The information universe tempts you with mildly pleasant but ultimately numbing diversions. The only way to stay fully alive is to dive down to your obsessions six fathoms deep. Down there it’s possible to make progress toward fulfilling your terrifying longing, which is the experience that produces the joy.~ David Brooks from, https://www.nytimes.com/2014/06/03/opinion/brooks-the-art-of-focus.html
I’m not sure I’d call the longing I seek, “terrifying.” But “longing” certainly fits. This idea of finding something that pulls you so strongly as a way to brush away attempted distraction fits closely with the old platitude to, “have a bigger ‘yes’ burning inside you.”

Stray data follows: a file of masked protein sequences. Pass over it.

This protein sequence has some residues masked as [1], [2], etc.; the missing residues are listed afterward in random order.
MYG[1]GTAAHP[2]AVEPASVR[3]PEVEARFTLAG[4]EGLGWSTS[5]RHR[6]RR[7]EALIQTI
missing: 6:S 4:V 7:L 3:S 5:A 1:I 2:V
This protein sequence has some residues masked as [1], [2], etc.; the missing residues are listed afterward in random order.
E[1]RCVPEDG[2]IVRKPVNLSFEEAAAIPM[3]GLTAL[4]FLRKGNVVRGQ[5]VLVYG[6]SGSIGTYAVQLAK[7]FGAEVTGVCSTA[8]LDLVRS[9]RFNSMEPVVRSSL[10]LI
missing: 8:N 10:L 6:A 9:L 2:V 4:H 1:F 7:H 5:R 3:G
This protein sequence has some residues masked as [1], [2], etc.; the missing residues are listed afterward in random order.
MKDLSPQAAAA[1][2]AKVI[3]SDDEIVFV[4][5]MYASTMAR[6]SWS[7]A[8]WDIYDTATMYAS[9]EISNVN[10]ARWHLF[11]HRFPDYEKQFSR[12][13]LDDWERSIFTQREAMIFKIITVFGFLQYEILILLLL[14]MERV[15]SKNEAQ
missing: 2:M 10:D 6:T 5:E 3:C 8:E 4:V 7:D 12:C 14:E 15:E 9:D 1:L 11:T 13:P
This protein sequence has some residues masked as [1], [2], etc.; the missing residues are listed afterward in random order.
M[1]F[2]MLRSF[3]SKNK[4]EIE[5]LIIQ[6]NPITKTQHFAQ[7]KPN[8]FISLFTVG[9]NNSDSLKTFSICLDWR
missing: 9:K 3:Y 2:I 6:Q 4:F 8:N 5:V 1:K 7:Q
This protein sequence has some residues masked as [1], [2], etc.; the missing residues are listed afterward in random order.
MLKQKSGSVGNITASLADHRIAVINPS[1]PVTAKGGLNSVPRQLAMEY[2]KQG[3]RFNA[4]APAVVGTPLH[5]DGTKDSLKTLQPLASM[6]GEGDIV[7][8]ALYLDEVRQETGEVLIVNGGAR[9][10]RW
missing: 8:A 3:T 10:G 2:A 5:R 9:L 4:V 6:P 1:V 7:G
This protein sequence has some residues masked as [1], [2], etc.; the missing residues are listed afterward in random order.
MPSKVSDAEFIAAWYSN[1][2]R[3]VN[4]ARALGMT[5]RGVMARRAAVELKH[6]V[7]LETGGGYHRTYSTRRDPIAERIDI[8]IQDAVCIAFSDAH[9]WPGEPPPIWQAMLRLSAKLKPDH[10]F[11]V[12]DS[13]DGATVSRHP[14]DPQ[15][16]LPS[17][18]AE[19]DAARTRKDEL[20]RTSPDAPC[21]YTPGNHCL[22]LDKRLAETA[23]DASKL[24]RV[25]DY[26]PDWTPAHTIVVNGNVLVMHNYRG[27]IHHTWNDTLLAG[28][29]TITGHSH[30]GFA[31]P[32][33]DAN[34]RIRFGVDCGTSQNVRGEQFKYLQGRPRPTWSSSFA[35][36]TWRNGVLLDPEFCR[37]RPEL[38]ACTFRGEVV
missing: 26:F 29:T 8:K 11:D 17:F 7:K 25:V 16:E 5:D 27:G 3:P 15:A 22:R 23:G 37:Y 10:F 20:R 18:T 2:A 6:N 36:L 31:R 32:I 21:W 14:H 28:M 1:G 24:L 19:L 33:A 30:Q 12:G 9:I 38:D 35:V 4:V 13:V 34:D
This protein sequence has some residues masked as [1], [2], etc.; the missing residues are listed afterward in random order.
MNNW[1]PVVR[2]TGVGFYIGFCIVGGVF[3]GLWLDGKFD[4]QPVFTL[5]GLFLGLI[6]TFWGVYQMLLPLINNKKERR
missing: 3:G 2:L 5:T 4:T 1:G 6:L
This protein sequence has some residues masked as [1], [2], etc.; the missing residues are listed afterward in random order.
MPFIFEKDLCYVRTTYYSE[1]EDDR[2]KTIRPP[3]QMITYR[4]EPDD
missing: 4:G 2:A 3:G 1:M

I used to think of my attention as a flashlight; as a thing I needed to narrow by focusing—narrow to illuminate a smaller area with increased brightness. I’ve always found, though I spent years in denial—you know that river in Africa?—that the more I tried to force my attention onto things, the more I felt anxious and uncomfortable. Somewhere around episodes 8, 9 or 10 of John Vervaeke’s Awakening from the Meaning Crisis there’s a discussion of what exactly is your attention. Hint: It’s not like a flashlight that you can intentionally point, and then having pointed it your mind will focus on that target.